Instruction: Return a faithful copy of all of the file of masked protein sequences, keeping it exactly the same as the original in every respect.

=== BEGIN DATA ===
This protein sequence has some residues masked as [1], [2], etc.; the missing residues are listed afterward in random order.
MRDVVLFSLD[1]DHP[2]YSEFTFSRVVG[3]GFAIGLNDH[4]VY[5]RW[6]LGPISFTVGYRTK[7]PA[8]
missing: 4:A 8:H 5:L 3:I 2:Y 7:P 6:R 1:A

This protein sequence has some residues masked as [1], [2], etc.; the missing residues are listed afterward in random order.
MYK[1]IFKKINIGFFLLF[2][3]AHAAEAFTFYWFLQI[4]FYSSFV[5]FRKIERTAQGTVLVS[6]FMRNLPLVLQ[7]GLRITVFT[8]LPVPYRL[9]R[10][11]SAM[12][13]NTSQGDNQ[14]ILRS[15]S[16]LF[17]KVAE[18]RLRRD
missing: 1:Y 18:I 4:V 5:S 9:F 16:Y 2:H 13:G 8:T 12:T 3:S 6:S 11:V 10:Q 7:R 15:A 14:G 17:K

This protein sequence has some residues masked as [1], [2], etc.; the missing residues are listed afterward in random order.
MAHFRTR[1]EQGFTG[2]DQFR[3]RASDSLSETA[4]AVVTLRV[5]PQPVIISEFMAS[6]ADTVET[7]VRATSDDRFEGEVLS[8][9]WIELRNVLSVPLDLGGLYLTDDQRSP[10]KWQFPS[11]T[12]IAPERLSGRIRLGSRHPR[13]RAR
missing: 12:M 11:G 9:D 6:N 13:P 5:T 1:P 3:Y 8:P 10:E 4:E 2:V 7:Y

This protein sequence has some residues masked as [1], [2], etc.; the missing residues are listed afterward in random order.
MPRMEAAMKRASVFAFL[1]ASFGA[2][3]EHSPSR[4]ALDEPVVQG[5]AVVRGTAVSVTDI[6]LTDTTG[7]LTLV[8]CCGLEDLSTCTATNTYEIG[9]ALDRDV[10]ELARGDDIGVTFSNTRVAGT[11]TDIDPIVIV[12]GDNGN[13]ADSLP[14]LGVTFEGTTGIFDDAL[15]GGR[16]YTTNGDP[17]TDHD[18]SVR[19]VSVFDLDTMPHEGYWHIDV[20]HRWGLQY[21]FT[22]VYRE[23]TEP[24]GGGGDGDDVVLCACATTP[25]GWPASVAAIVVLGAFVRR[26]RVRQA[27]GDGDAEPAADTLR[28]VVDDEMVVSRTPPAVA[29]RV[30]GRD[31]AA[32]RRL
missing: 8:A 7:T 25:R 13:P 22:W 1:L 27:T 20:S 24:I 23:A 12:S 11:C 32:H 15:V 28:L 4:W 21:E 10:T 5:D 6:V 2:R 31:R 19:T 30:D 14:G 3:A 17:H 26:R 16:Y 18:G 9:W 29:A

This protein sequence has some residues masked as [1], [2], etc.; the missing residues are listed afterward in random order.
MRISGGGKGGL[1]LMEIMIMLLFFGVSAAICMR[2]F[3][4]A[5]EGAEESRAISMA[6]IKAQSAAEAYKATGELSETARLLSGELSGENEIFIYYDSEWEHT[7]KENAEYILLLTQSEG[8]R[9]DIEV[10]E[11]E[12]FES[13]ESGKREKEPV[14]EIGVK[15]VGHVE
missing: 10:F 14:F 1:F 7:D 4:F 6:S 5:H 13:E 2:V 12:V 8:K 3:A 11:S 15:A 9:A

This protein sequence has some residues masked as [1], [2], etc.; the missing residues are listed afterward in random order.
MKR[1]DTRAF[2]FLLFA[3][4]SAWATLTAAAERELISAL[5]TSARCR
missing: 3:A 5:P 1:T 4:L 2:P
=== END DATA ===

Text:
This protein sequence has some residues masked as [1], [2], etc.; the missing residues are listed afterward in random order.
MRDVVLFSLD[1]DHP[2]YSEFTFSRVVG[3]GFAIGLNDH[4]VY[5]RW[6]LGPISFTVGYRTK[7]PA[8]
missing: 4:A 8:H 5:L 3:I 2:Y 7:P 6:R 1:A

This protein sequence has some residues masked as [1], [2], etc.; the missing residues are listed afterward in random order.
MYK[1]IFKKINIGFFLLF[2][3]AHAAEAFTFYWFLQI[4]FYSSFV[5]FRKIERTAQGTVLVS[6]FMRNLPLVLQ[7]GLRITVFT[8]LPVPYRL[9]R[10][11]SAM[12][13]NTSQGDNQ[14]ILRS[15]S[16]LF[17]KVAE[18]RLRRD
missing: 1:Y 18:I 4:V 5:S 9:F 16:Y 2:H 13:G 8:T 12:T 3:S 6:S 11:V 10:Q 7:R 15:A 14:G 17:K

This protein sequence has some residues masked as [1], [2], etc.; the missing residues are listed afterward in random order.
MAHFRTR[1]EQGFTG[2]DQFR[3]RASDSLSETA[4]AVVTLRV[5]PQPVIISEFMAS[6]ADTVET[7]VRATSDDRFEGEVLS[8][9]WIELRNVLSVPLDLGGLYLTDDQRSP[10]KWQFPS[11]T[12]IAPERLSGRIRLGSRHPR[13]RAR
missing: 12:M 11:G 9:D 6:N 13:P 5:T 1:P 3:Y 8:P 10:E 4:E 2:V 7:Y

This protein sequence has some residues masked as [1], [2], etc.; the missing residues are listed afterward in random order.
MPRMEAAMKRASVFAFL[1]ASFGA[2][3]EHSPSR[4]ALDEPVVQG[5]AVVRGTAVSVTDI[6]LTDTTG[7]LTLV[8]CCGLEDLSTCTATNTYEIG[9]ALDRDV[10]ELARGDDIGVTFSNTRVAGT[11]TDIDPIVIV[12]GDNGN[13]ADSLP[14]LGVTFEGTTGIFDDAL[15]GGR[16]YTTNGDP[17]TDHD[18]SVR[19]VSVFDLDTMPHEGYWHIDV[20]HRWGLQY[21]FT[22]VYRE[23]TEP[24]GGGGDGDDVVLCACATTP[25]GWPASVAAIVVLGAFVRR[26]RVRQA[27]GDGDAEPAADTLR[28]VVDDEMVVSRTPPAVA[29]RV[30]GRD[31]AA[32]RRL
missing: 8:A 7:T 25:R 13:P 22:W 1:L 27:T 20:S 24:I 23:A 12:S 11:C 32:H 15:V 28:L 4:W 21:E 10:T 5:D 6:V 2:R 31:R 19:T 30:D 14:G 3:A 17:H 26:R 16:Y 18:G 9:W 29:A

This protein sequence has some residues masked as [1], [2], etc.; the missing residues are listed afterward in random order.
MRISGGGKGGL[1]LMEIMIMLLFFGVSAAICMR[2]F[3][4]A[5]EGAEESRAISMA[6]IKAQSAAEAYKATGELSETARLLSGELSGENEIFIYYDSEWEHT[7]KENAEYILLLTQSEG[8]R[9]DIEV[10]E[11]E[12]FES[13]ESGKREKEPV[14]EIGVK[15]VGHVE
missing: 10:F 14:F 1:F 7:D 4:F 6:S 5:H 13:E 2:V 12:V 8:K 3:A 11:S 15:A 9:A

This protein sequence has some residues masked as [1], [2], etc.; the missing residues are listed afterward in random order.
MKR[1]DTRAF[2]FLLFA[3][4]SAWATLTAAAERELISAL[5]TSARCR
missing: 3:A 5:P 1:T 4:L 2:P